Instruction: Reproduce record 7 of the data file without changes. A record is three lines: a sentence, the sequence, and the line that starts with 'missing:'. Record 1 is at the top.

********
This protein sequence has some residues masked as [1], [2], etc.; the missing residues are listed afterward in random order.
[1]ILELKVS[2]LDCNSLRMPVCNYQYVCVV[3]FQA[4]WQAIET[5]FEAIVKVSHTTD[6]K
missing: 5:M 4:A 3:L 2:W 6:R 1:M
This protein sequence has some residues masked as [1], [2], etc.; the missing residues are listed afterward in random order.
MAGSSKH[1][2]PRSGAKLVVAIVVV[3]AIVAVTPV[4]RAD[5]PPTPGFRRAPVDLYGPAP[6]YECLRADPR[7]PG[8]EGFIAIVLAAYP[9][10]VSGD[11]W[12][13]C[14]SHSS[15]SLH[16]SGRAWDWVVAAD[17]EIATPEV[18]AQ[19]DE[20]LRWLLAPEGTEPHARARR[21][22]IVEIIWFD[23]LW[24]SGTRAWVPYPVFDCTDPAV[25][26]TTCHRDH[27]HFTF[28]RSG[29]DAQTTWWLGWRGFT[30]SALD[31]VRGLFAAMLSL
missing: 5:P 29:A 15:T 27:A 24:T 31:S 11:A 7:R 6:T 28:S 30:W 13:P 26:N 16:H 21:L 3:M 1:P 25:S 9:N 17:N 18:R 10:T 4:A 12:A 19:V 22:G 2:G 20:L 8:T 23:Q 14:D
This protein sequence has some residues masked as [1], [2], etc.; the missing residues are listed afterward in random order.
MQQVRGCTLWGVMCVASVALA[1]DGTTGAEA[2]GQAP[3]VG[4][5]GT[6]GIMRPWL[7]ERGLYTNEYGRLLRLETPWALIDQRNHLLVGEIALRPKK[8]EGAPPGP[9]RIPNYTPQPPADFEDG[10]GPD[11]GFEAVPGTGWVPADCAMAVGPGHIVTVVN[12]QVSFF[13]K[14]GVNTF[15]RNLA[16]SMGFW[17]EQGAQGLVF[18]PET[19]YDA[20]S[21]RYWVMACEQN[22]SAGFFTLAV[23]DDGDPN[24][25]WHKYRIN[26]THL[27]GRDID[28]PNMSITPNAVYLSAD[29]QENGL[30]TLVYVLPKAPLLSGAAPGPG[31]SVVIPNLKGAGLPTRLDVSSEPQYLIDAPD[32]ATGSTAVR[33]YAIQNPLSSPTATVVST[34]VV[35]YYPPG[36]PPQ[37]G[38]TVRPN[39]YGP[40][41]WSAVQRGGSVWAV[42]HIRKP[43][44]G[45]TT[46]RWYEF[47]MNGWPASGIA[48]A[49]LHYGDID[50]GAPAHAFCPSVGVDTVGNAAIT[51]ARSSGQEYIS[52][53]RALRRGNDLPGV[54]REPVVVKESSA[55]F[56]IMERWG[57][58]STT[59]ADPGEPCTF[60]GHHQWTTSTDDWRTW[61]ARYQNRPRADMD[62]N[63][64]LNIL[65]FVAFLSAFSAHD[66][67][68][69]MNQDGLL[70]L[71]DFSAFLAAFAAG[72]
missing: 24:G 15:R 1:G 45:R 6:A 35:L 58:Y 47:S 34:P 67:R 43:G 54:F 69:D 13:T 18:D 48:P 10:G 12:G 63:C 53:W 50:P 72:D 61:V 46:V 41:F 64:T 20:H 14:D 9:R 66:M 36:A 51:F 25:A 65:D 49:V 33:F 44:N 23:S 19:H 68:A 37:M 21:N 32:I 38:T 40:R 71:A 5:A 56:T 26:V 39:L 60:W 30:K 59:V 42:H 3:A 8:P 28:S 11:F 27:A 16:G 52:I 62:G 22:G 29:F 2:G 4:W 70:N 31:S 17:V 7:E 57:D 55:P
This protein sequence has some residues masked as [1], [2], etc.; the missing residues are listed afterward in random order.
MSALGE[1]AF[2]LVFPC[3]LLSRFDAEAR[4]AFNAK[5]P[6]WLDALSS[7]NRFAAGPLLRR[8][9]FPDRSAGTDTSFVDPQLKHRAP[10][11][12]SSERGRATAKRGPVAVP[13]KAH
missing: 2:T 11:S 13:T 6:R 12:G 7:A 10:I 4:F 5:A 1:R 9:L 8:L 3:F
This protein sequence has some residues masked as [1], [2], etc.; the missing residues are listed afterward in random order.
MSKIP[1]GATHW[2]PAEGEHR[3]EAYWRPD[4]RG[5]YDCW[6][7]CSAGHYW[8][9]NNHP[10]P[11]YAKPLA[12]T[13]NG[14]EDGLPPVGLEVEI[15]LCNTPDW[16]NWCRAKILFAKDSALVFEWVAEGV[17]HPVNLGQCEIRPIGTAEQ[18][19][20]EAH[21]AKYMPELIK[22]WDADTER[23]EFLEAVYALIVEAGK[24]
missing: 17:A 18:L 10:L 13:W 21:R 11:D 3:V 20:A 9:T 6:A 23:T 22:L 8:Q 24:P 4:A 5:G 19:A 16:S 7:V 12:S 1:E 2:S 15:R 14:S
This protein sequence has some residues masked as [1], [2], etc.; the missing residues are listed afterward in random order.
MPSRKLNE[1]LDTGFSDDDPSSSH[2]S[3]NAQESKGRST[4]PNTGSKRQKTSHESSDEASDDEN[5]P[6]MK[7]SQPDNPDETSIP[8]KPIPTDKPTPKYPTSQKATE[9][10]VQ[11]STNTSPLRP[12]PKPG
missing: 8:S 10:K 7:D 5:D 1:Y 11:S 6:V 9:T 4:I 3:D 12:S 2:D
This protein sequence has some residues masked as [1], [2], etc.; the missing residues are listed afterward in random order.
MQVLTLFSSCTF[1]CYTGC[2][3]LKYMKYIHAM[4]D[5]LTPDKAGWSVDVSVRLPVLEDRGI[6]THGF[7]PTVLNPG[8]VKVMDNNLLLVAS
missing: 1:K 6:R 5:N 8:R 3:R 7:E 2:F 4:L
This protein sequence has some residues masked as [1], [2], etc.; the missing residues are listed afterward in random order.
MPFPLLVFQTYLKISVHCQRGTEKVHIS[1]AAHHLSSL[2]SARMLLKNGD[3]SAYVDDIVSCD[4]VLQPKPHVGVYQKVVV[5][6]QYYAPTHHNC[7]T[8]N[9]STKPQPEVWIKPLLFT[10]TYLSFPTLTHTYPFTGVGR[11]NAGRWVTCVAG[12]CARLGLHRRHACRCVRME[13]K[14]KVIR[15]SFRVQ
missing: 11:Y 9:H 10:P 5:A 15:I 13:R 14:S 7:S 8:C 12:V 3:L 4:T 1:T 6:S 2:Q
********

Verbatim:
This protein sequence has some residues masked as [1], [2], etc.; the missing residues are listed afterward in random order.
MQVLTLFSSCTF[1]CYTGC[2][3]LKYMKYIHAM[4]D[5]LTPDKAGWSVDVSVRLPVLEDRGI[6]THGF[7]PTVLNPG[8]VKVMDNNLLLVAS
missing: 1:K 6:R 5:N 8:R 3:R 7:E 2:F 4:L